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Westminster OKs Cultural Center Building Plans

Financing for the $15-million, 30,000-square-foot venue is uncertain. Groundbreaking is planned next year.

August 30, 2003|Mai Tran | Times Staff Writer

There was a time when members of the Nicholson Pipes and Drums ensemble would practice at Westminster's old 17th Street School auditorium, a drafty relic that served as a gathering spot until the school was demolished in 1997.

Since then, the group has warmed up for parades and performances by marching around a local senior citizen center's dining hall or parking lot.

That's about to change.

The City Council this week approved plans for a $15-million cultural center that will anchor the city's civic district and be a venue for performing artists. The 30,000-square-foot center is scheduled to be completed in 2005. Groundbreaking will be next year.

A six-member committee was appointed this summer to help find money to build the center, a project that has languished for more than a decade. Only $6 million has been raised.

"There's no doubt that it's moving ahead," said committee member Sondra Evans. "The plans are fabulous. It does everything the community needs it to do."

City leaders hope the cultural center will become a source a civic pride, a town gathering spot and a source of income. The facility will be constructed near Westminster and Beach boulevards in the town's civic center.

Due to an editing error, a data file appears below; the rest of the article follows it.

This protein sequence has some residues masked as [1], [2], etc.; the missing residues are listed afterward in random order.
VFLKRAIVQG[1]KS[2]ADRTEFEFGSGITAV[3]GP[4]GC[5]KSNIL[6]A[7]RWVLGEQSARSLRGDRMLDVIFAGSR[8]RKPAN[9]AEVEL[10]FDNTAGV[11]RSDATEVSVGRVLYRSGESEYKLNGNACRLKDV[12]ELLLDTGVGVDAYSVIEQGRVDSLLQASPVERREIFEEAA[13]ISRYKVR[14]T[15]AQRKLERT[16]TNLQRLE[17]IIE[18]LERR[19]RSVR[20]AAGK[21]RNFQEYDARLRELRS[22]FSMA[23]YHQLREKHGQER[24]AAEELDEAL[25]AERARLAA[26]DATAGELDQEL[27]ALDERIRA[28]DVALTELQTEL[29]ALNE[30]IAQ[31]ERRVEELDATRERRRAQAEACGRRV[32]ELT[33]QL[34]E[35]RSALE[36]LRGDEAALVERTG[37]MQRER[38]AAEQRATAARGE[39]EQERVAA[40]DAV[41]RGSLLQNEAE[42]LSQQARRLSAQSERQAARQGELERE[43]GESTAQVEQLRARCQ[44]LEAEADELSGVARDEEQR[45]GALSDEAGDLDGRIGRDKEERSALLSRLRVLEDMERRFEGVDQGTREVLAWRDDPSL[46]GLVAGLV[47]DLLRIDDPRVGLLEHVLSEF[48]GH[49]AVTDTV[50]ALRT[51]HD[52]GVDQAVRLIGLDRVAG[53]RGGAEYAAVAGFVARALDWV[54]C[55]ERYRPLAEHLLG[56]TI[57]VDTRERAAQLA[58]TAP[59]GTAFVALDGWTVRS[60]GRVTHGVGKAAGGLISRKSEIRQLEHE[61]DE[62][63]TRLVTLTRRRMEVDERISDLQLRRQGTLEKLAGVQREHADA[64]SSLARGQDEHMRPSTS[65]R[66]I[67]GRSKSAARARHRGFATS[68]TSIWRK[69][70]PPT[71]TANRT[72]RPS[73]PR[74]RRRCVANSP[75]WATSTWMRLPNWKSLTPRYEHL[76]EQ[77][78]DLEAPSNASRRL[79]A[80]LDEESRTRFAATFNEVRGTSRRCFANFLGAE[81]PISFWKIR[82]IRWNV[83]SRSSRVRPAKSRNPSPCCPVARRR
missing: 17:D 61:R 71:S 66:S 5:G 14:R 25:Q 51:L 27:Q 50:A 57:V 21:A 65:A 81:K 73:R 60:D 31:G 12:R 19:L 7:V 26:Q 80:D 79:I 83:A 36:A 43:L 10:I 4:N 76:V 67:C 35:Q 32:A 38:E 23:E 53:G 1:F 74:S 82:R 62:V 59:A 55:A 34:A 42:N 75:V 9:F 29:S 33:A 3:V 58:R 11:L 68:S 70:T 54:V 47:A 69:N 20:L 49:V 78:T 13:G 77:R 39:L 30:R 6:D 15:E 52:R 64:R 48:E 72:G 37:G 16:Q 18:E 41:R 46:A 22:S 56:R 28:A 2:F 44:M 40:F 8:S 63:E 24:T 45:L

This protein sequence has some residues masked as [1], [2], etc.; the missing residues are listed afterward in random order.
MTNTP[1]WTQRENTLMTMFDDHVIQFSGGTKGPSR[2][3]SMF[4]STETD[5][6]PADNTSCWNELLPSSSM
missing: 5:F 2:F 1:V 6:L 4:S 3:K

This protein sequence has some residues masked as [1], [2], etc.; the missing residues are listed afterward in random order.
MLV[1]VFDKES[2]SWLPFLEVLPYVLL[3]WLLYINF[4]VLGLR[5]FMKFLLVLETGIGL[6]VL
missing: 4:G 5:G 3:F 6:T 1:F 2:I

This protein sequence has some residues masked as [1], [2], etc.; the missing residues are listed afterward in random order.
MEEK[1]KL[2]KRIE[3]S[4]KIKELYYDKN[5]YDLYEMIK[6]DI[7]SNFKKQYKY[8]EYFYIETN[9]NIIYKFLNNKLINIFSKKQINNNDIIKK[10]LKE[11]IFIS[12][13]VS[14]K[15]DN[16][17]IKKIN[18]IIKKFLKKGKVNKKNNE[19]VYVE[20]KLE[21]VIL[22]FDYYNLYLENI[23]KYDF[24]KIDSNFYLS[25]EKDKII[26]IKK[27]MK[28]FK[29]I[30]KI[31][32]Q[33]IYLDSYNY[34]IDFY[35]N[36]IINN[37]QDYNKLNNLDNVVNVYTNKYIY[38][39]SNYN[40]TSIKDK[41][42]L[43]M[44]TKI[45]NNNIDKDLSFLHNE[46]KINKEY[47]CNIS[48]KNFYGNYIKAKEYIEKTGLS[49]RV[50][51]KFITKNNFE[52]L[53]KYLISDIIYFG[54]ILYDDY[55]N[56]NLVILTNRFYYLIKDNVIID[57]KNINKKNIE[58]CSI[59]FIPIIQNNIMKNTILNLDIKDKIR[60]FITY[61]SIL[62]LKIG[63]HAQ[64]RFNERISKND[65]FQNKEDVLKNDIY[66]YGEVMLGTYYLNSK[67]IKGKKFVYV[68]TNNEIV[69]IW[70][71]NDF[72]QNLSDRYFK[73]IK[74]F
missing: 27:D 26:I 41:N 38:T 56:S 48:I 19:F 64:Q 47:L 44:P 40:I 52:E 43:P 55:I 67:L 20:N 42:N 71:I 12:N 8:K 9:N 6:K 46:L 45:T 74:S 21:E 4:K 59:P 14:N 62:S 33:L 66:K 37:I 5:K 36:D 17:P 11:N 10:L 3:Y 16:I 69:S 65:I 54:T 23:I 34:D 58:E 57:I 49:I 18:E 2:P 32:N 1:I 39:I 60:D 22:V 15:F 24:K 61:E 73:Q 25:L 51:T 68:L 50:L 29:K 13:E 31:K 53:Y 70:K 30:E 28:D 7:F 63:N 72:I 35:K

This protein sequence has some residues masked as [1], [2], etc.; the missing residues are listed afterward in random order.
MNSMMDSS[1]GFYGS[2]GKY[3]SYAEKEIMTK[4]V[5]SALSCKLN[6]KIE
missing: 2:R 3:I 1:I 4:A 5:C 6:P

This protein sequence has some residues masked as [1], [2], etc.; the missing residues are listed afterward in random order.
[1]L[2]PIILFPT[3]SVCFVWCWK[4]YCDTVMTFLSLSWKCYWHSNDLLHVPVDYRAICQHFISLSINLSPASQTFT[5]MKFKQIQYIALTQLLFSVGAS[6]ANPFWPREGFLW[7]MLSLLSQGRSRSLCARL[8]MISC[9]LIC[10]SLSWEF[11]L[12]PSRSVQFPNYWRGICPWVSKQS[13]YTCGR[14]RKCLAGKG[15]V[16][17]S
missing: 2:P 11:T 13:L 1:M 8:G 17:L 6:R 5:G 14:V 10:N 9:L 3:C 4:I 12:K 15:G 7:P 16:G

A courthouse, the City Hall and the recently installed Vietnam War memorial also are nearby.

The cultural center will provide a home for the performing arts and lectures. It could also be used by schools and as an assembly room for town hall meetings. The plans call for it to seat as many as 500.

"We really have no large place for any of the schools to hold functions, so this would help them during large events," said Brad Fowler, the city's public works director.

But critics worry that the center could prove a financial burden to a city still struggling to remodel its cramped, termite-ridden Police Department. The city also plans to build a parking garage in the civic center complex.

Councilman Kermit Marsh said the city will consider borrowing money for the construction projects if other sources don't pan out.

To date, money has come from private donations and government grants.

Malcolm Willis, co-director of Nicholson Pipes and Drums, said he is optimistic that his group and others will have a better place to practice and perform.

"It's hard to find places for practice. It just gets to the point where you deal with what you're given," Willis said.

"There's been an image of Westminster as a beer-and-pretzel community and we don't need a place like [the civic center]. But that's not true. It's been overdue."

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